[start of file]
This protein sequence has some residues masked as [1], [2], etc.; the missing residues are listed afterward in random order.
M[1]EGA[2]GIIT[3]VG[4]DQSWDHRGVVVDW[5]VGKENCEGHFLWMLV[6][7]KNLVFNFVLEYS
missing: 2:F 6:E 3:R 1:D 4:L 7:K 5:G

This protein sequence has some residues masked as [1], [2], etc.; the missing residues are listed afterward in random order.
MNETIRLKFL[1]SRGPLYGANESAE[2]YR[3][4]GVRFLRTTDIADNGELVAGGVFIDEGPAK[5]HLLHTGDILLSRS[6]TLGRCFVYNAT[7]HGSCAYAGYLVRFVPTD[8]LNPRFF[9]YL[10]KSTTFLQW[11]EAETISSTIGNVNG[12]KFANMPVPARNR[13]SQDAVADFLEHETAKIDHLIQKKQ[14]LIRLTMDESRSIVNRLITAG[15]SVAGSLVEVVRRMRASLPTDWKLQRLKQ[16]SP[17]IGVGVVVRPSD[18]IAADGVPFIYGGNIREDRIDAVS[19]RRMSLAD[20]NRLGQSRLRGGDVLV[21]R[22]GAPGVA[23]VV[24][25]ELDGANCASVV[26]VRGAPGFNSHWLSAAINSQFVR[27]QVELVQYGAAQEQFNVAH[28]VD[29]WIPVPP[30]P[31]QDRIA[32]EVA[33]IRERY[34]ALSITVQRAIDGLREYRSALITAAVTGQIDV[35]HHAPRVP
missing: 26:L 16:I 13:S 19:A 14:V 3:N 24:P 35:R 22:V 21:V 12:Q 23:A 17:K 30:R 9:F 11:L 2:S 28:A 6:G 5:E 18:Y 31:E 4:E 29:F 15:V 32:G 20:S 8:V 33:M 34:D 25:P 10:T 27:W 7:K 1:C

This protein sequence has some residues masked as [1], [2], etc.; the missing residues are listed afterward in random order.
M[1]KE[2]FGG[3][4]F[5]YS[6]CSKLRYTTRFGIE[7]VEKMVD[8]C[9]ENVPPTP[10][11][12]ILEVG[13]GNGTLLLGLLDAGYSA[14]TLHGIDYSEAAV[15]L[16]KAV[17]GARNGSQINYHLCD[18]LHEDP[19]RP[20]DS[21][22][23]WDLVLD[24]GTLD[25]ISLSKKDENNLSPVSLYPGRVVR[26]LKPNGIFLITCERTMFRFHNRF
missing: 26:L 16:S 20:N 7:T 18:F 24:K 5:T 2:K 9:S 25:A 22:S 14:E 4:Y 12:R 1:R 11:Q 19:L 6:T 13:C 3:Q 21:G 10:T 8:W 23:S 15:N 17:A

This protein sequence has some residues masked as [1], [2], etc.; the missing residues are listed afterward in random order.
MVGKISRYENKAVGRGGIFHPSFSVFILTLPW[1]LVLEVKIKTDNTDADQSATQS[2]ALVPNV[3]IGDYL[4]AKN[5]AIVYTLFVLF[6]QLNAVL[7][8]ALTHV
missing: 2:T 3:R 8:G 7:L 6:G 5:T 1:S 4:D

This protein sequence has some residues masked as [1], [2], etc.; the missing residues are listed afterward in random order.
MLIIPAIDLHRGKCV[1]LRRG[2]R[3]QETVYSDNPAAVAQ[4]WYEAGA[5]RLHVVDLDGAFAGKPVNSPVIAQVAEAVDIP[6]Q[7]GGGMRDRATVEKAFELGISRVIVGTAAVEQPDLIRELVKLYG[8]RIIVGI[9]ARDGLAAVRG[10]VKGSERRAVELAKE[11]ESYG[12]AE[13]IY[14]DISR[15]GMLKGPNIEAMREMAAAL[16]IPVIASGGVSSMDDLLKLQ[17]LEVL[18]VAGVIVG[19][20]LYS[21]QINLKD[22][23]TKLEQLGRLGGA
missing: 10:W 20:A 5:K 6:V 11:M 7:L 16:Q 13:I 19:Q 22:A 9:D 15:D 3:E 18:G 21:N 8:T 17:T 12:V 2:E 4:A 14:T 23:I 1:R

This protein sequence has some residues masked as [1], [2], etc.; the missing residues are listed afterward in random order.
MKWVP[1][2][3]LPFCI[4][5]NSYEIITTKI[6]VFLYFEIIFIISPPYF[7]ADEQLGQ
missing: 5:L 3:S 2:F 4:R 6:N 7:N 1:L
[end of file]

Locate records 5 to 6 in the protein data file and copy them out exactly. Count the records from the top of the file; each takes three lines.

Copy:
This protein sequence has some residues masked as [1], [2], etc.; the missing residues are listed afterward in random order.
MLIIPAIDLHRGKCV[1]LRRG[2]R[3]QETVYSDNPAAVAQ[4]WYEAGA[5]RLHVVDLDGAFAGKPVNSPVIAQVAEAVDIP[6]Q[7]GGGMRDRATVEKAFELGISRVIVGTAAVEQPDLIRELVKLYG[8]RIIVGI[9]ARDGLAAVRG[10]VKGSERRAVELAKE[11]ESYG[12]AE[13]IY[14]DISR[15]GMLKGPNIEAMREMAAAL[16]IPVIASGGVSSMDDLLKLQ[17]LEVL[18]VAGVIVG[19][20]LYS[21]QINLKD[22][23]TKLEQLGRLGGA
missing: 10:W 20:A 5:K 6:V 11:M 7:L 16:Q 13:I 19:Q 22:A 9:D 15:D 3:E 18:G 21:N 8:T 17:T 12:V 2:E 4:A 14:T 23:I 1:R

This protein sequence has some residues masked as [1], [2], etc.; the missing residues are listed afterward in random order.
MKWVP[1][2][3]LPFCI[4][5]NSYEIITTKI[6]VFLYFEIIFIISPPYF[7]ADEQLGQ
missing: 5:L 3:S 2:F 4:R 6:N 7:N 1:L